• by adolf ( 21054 ) <> on Saturday July 07, 2001 @05:05PM (#101206) Journal
    Check local surplus houses. Mendelson Electronics ( is near enough to me that I can swing down in an afternoon, and pick up rack of almost any size for less than $100-150. Some of these are nice, half-sized racks with glass doors. They say things like "Compaq" on them.

    Buy a road case from someone like Anvil, Starcase, or SKB. They're durable. You can take them with you to a LAN party. And your equipment will be safe in transit, or as luggage on a 747, or whatever.

    Alternatively, build a rack. Parts for serious road cases and other racks (aluminum extrusions, hasps, heavy steel corners, plywood with colorful vacuum-laminated fiberglass, pre-tapped rails, etc) can be found at TCH (the URL escapes me). They seem to be the same to road cases as Black Box is to networking gear.

    Rails are also available at Parts Express (, for cheap.

    Whatever you do, be sure to compare the depth of the equipment to the depth of the rack. It might not be a big deal if the back of your server hangs out of the cabinet a few inches, unless it bothers you to look at. But it would be somewhat troublesome if the back cover for your new road case doesn't fit once it's loaded with equipment.

    Companies like Starcase and Anvil are completely willing to build custom projects, so if you -really- want something special...
  • Why, praytell would you have a RCA DirecTV receiver on top of your computer? And what's that cable that seems to be running from the HU Authentication card to the back of your machine?

    Hmmmmm.... ;)

  • Milestek has 36" or 42" enclosures. They're the std 19" size. I think they run around $450 and have locking doors. If you want to rackmount everything but dont need an enclosure, get a relay rack and cut it down to size. An 84" aluminum relay rack will cost you $120 max and could be cut down with a hack saw.
  • by Argyle ( 25623 ) on Saturday July 07, 2001 @02:21PM (#101209) Homepage Journal
    The standard 19" rack width is used accross computer, music, and broadcasting industries. You just want to make sure you are dealing with 19" rack equipment.

    The place we buy from is Pacific Radio [] in Los Angeles. More detailed info located here [] on modular racks.

    The main considerations will be heat disapation and cabling. Just make sure you have adequate airflow and are setting things up where you have cables running all over the place.
  • Do you have any recommendation on where to look for dot-com auctions? Local newspaper? Is there an online site for such listings (particularly in the SF/Bay Area).

  • Add ~$34 bucks for some pre-done rails and viola! partsexpress search for rack rail []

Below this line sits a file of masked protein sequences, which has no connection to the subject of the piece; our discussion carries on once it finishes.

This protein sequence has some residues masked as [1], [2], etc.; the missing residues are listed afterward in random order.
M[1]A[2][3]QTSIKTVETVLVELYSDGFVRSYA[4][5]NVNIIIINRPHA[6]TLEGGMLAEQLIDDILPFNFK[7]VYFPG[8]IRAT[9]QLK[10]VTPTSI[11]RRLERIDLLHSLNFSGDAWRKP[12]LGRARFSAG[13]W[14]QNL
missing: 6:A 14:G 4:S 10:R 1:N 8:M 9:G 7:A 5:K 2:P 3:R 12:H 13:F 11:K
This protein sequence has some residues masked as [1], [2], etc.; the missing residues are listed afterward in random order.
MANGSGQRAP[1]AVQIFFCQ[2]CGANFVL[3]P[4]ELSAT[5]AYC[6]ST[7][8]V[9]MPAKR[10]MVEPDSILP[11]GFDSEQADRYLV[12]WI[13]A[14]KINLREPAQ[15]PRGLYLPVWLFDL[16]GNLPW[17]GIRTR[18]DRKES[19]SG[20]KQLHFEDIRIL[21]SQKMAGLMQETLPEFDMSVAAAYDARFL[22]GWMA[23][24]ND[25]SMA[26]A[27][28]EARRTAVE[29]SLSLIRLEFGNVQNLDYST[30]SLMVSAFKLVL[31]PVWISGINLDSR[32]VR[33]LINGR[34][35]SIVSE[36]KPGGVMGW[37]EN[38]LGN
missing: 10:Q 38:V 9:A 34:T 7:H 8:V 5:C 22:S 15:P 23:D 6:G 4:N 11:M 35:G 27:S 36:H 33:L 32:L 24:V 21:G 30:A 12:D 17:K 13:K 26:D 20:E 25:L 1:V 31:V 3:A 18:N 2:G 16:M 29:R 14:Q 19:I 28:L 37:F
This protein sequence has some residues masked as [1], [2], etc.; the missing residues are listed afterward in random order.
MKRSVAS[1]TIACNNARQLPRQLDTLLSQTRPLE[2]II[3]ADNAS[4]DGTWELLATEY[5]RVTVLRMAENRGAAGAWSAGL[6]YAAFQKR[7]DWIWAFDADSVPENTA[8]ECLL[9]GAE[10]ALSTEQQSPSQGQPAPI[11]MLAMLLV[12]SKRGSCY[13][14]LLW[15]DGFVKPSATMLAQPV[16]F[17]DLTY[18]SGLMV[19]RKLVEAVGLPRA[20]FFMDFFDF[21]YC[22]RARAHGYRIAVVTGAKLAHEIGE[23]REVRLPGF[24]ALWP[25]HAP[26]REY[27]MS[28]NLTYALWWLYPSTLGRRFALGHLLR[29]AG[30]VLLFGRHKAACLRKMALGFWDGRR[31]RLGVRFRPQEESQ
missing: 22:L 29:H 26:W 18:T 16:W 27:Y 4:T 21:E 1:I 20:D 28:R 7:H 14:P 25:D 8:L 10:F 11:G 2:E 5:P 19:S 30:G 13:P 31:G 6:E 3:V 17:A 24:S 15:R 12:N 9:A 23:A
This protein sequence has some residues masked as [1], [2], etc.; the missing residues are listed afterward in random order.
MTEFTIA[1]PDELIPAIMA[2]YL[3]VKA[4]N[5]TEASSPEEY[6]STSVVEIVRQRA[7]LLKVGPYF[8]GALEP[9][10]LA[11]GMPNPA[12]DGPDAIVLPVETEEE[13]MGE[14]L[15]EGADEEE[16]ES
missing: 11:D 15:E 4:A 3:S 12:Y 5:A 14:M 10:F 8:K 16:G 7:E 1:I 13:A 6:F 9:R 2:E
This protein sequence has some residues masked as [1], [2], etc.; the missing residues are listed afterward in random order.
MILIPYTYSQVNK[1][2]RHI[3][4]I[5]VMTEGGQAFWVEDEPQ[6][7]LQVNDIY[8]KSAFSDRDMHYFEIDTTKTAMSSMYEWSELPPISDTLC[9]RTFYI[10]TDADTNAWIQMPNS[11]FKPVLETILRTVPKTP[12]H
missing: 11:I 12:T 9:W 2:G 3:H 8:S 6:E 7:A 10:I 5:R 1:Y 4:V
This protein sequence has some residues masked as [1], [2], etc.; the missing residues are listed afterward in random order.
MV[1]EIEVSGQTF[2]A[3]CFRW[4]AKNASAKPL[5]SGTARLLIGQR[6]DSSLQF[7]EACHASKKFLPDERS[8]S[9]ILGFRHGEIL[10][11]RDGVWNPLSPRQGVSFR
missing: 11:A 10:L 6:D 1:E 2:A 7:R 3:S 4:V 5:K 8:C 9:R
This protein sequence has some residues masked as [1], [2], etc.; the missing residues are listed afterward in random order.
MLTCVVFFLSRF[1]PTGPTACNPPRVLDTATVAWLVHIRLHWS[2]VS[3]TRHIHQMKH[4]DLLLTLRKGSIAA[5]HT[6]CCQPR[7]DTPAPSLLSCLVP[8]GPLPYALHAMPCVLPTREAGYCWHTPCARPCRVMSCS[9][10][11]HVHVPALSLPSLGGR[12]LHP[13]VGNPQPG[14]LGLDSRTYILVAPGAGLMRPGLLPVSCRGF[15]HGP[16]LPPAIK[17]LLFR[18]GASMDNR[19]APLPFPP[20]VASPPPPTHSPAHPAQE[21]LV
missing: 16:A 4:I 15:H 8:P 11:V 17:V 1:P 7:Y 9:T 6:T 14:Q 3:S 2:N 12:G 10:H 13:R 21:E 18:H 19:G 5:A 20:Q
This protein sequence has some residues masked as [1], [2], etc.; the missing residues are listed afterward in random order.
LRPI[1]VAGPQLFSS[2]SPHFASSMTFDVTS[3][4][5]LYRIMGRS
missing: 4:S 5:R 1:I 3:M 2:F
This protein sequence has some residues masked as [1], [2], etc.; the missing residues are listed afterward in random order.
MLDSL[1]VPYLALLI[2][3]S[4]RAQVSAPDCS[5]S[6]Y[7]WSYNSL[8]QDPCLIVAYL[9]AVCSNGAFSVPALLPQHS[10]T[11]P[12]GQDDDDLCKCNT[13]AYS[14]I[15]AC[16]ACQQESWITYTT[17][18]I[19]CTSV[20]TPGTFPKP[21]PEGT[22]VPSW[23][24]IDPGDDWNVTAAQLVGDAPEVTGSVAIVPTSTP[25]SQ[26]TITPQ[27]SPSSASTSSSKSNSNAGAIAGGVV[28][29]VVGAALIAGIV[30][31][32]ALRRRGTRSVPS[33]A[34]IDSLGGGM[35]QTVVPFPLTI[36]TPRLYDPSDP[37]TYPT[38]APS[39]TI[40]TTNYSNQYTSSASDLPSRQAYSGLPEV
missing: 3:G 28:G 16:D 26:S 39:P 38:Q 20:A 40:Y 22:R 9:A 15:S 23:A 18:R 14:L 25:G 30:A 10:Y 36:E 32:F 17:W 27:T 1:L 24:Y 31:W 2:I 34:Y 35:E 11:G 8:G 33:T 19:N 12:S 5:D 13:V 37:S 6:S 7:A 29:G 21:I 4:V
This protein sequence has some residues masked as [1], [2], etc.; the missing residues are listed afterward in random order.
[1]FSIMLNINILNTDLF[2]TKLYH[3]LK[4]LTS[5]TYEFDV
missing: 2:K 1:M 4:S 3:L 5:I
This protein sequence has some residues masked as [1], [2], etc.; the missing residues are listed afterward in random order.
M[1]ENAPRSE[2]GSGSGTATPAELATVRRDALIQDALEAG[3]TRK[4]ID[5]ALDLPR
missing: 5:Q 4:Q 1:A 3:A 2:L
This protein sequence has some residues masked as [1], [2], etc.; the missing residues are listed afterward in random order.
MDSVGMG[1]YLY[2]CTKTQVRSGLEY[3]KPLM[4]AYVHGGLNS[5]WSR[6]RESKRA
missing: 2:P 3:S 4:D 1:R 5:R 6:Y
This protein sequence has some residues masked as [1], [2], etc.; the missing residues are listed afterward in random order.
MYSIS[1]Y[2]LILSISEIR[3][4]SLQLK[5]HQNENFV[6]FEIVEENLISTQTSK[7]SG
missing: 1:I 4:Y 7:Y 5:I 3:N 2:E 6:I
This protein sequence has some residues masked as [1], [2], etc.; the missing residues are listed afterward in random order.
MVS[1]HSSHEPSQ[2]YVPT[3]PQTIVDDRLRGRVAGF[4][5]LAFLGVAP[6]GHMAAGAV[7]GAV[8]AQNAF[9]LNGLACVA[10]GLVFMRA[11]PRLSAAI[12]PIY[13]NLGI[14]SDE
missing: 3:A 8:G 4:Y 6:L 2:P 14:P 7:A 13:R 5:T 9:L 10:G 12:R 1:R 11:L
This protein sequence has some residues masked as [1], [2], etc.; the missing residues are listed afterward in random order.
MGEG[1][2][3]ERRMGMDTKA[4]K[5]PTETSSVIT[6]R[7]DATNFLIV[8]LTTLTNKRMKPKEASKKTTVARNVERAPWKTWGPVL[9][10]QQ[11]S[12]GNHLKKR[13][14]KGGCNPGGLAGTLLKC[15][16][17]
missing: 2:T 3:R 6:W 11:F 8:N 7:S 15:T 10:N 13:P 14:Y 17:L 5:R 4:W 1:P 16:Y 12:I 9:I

Been thinking about this myself! I could skip the plywood myself.

  • Sure, rackmount might be nice to save a little space, but I have a bit of a bigger issue. I have a number of machines in my 'office,' including (no, this is not geek dick-waving, but it won't come out better any other way):
    • My primary PC (P3/800) with GeForce DDR heater, 2 disks, CDROM & CD-RW.
    • Router PC (P200 in minitower)
    • SGI Indigo2 R10000 (winner of the Best Heater award)
    • HP 9000/712
    • Sun SparcIPC
    • an 'experiment' PC (Celery 466) which gets various distros
    • 2 monitors (Sony 17" & Gateway (Sony) 15")
    • music equipment (2 synths, bass amp are the major power users)

    Keeping that room cool is a bitch. There's a ceiling fan, but even with the AC on in the place it hovers around 90. Short of sticking a thermostat in the room in question (or getting the room its own window A/C), I don't know what else to do.

    Keep in mind a rack will also concentrate a lot of that heat in one spot. You could end up with scorch marks on your ceiling. :) Be sure to keep the air flowing around and above that rack.
  • by marxmarv ( 30295 ) on Saturday July 07, 2001 @02:15PM (#101215) Homepage
    as telecom equipment. (Ain't standards wonderful?) Small racks and shipping enclosures from 2U to 12U are common but not necessarily cheap. Check your local music store or look online.


  • A lot of rack systems depend on adequate cooling.

    There's a reason that machine rooms at your job are around 60 degrees and full of fan noise...

    You can't just put a bunch of systems in a rack (especially with doors that close) and push it off into the corner and expect everything to work. These systems give off significant heat and will start to panic or the disks will fail if you don't take proper cooling precautions.

    I think some closed racks are required to have cool air pumped through them from below.
    I have friends who have mounted large open-aluminum rail-type racks in their garage with fairly good results. (kind of like these racks [])

  • As someone with three racks around the house, I'll say my reasons are:

    1) space: I have four systems that I never log into directly (firewall, web server, compute server and file/email server). It is more space efficient to have them in a rack in a corner I don't use. The noise and heat are somewhere else.

    2) heat management: Rack mount cases are typically better for heat (and nearly everything else) than desktop cases.